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Xbox creator: New consoles need Apple experiences


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Initial post: Nov 28, 2012 7:56:13 AM PST
http://www.escapistmagazine.com/news/view/120836-Xbox-Creator-New-Consoles-Need-Apple-Experiences

According to Xbox co-creator Ed Fries, gaming's future will owe a lot to Apple.

It's no secret that videogame consoles have changed drastically since their inception. In terms of physical media alone, we've moved from tape-based cartridges, to ROM cartridges, to CDs, and most recently to digital distribution for delivering content. Our technological capability is increasing at a rapid pace, but according to Xbox co-creator Ed Fries, the services provided by console manufacturers are still stuck in the past. Fries believes that the upcoming game generation could finally be the tipping point that changes everything, and in the end, it's going to look a lot like Apple.

"It's getting harder and harder for the traditional consoles to ignore the Apple kind of experience," Fries told Game Informer. "Anybody can develop for the platform, certification is a relatively cheap and painless thing, and in the old days of consoles there are all sorts of myths and legends that say that's a bad thing to do. That's why the game business melted down in '84, there was too much junk on the market, but now you've got guys who make games like Fez who can't do an update to their game because it costs too much, if that game was on iOS that wouldn't be a problem, but because it's on XBLA it's a problem."

While console manufacturers have been slowly catching up with new technologies and distribution methods, Fries notes that in many ways they're still inflexible to change. That's why Fries believes that the Ouya, for which he is currently acting as an advisor, might succeed in the coming generation. Fries even suggests that an Apple console would inevitably spark another gaming revolution. "Those kinds of ideas have to go away in the next generation," he says. "They'll go away in Ouya, they'll go away if Apple brings some kind of product into this space, the console makers like Sony, Nintendo, Microsoft, they have to respond to that, it's just the future."

While it's difficult to say exactly how things will shake out, it's not wrong to note that Apple's practices have impacted the industry. The iPhone practically changed the way we think about handheld gaming overnight, and its influence is credited to everything from declining console sales to Microsoft's certification policies for Windows 8. Manufacturers would likely love to emulate some of Apple's practices, and more importantly its successes, in a console market that is looking a little rough around the edges despite its strengths.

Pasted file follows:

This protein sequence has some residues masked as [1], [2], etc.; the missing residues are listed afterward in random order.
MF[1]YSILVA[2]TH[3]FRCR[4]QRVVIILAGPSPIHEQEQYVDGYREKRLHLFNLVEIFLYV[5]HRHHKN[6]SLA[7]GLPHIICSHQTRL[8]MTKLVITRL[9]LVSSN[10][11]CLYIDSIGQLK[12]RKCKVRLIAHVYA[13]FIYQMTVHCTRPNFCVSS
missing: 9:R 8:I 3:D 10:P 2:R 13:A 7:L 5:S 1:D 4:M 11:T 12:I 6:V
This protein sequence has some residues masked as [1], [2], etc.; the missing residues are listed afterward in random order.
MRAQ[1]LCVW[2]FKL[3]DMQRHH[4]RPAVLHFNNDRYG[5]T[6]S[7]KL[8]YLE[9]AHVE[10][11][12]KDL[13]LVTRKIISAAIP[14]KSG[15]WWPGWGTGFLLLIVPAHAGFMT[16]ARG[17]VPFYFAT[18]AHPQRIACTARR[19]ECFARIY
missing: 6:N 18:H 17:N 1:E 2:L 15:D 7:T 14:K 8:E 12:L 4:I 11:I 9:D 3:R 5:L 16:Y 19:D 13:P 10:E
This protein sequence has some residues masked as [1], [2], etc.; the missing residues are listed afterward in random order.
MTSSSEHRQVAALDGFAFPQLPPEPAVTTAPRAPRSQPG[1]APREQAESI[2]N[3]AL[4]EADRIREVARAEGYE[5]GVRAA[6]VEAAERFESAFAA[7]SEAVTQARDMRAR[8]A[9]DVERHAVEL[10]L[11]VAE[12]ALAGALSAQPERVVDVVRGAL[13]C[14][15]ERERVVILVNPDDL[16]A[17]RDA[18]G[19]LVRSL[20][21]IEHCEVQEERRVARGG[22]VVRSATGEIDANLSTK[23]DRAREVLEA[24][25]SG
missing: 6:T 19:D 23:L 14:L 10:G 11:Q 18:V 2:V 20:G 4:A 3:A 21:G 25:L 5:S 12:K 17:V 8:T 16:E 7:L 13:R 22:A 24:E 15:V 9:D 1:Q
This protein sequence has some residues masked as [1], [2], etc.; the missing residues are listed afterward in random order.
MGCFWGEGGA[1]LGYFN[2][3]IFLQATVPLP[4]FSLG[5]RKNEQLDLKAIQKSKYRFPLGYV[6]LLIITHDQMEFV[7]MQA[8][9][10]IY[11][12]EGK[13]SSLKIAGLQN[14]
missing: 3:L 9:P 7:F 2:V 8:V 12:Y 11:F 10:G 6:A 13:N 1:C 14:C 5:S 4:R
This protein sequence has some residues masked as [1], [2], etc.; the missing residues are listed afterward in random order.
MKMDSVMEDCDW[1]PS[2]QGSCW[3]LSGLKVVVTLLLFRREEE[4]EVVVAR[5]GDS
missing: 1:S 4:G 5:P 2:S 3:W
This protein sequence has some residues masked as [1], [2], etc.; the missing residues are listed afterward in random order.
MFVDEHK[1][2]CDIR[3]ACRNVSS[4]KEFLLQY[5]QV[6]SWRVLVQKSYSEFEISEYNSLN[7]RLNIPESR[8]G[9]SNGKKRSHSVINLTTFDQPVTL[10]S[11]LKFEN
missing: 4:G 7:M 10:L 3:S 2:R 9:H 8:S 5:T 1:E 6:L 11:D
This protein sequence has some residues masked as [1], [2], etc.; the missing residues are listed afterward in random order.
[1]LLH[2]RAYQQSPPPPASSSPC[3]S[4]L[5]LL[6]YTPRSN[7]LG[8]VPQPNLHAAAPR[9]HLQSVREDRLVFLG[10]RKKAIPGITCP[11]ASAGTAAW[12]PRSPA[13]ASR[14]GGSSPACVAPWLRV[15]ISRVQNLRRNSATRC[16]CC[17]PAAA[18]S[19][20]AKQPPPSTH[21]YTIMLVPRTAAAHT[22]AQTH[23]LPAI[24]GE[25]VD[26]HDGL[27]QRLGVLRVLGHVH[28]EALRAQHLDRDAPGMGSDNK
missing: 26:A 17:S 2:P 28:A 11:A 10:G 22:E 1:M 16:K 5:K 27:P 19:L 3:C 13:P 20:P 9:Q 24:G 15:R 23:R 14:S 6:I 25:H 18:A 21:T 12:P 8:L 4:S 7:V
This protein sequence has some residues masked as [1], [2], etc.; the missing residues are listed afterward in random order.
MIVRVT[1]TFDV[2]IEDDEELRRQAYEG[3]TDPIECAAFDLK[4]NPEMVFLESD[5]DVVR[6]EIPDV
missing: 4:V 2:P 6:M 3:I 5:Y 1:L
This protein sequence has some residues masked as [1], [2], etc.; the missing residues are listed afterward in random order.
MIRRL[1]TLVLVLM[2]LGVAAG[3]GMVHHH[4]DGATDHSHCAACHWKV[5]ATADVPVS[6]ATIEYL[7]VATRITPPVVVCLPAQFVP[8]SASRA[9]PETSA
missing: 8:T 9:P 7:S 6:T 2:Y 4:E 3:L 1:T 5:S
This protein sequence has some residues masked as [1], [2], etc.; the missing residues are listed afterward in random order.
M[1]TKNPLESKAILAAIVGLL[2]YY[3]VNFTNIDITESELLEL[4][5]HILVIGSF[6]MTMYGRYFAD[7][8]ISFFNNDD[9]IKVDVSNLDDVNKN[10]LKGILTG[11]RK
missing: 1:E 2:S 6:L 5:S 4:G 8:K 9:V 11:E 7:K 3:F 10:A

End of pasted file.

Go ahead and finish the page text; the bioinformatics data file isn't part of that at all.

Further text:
Posted on Nov 28, 2012 7:59:18 AM PST
Last edited by the author on Nov 28, 2012 8:01:32 AM PST
new Tron says:
I expected to click on this thread and rage about this guy saying consoles need more games for the crapper, but I actually agree 100% with what he's saying here. Console bureaucracy sucks for indie developers.

Posted on Nov 28, 2012 8:02:20 AM PST
Mel says:
People pay Microsoft for Multiplayer, don't try to tell them a smart business model :D

Posted on Nov 28, 2012 8:02:44 AM PST
Ice King says:
I'm kind of surprised Apple hasn't gone after the console market yet. I know it can be said that the iPad is a handheld console but I'm talking about something like an Xbox 360 or Playstation 3 with an actual controller and more substantial games.

Although I shudder to think what would happen if they took the in-app purchase system with them. I'd hate to play a Final Fantasy game where you need to spend real money for potions and other consumables.

In reply to an earlier post on Nov 28, 2012 8:03:23 AM PST
Eggman, PhD says:
"Console bureaucracy" is my new favorite $2 phrase.

In reply to an earlier post on Nov 28, 2012 8:04:02 AM PST
new Tron says:
When I typed it out, it reminded me of "Chinese Democracy" for some reason.

Posted on Nov 28, 2012 8:04:44 AM PST
One thing that scares me about the Apple gaming phenom is that the devs will want to start moving away from the big box releases and move more towards smaller content. Some experiences being 4 hours is good, but I still don't want my 60+ hour RPG's to go the way of the Dodo.

In reply to an earlier post on Nov 28, 2012 8:04:51 AM PST
" I'm kind of surprised Apple hasn't gone after the console market yet."

They tried once. It just isn't spoken of.

In reply to an earlier post on Nov 28, 2012 8:05:22 AM PST
Eggman, PhD says:
Ya...it sounds like a phrase Axl Rose would try to hamfist into a song.

In reply to an earlier post on Nov 28, 2012 8:07:46 AM PST
Eggman, PhD says:
Personally, I think some of the iOS games are really good. I just downloaded NFS: Most Wanted for iPhone this week and it's probably the best looking game I've ever seen on any handheld. It's also a lot of fun too.

But from a business standpoint, I can understand why companies would want to switch to the $0.99 app model vs. big triple-A titles. It's just a better business model with more profits to be had.

Unless you have a well-established AAA franchise, you're better off entering the app market (at least initially).

Posted on Nov 28, 2012 8:08:21 AM PST
KrisCo says:
If Apple went into the console market, they would release a new console every 3 months with slight differences or being smaller.

In reply to an earlier post on Nov 28, 2012 8:08:48 AM PST
Damn, I was just about to make a chinese democracy joke.

In reply to an earlier post on Nov 28, 2012 8:46:32 AM PST
waxc3 says:
i too came into the topic thinking BLEHHHhh but i agree with what the article says too
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Discussion in:  Video Games forum
Participants:  9
Total posts:  13
Initial post:  Nov 28, 2012
Latest post:  Nov 28, 2012

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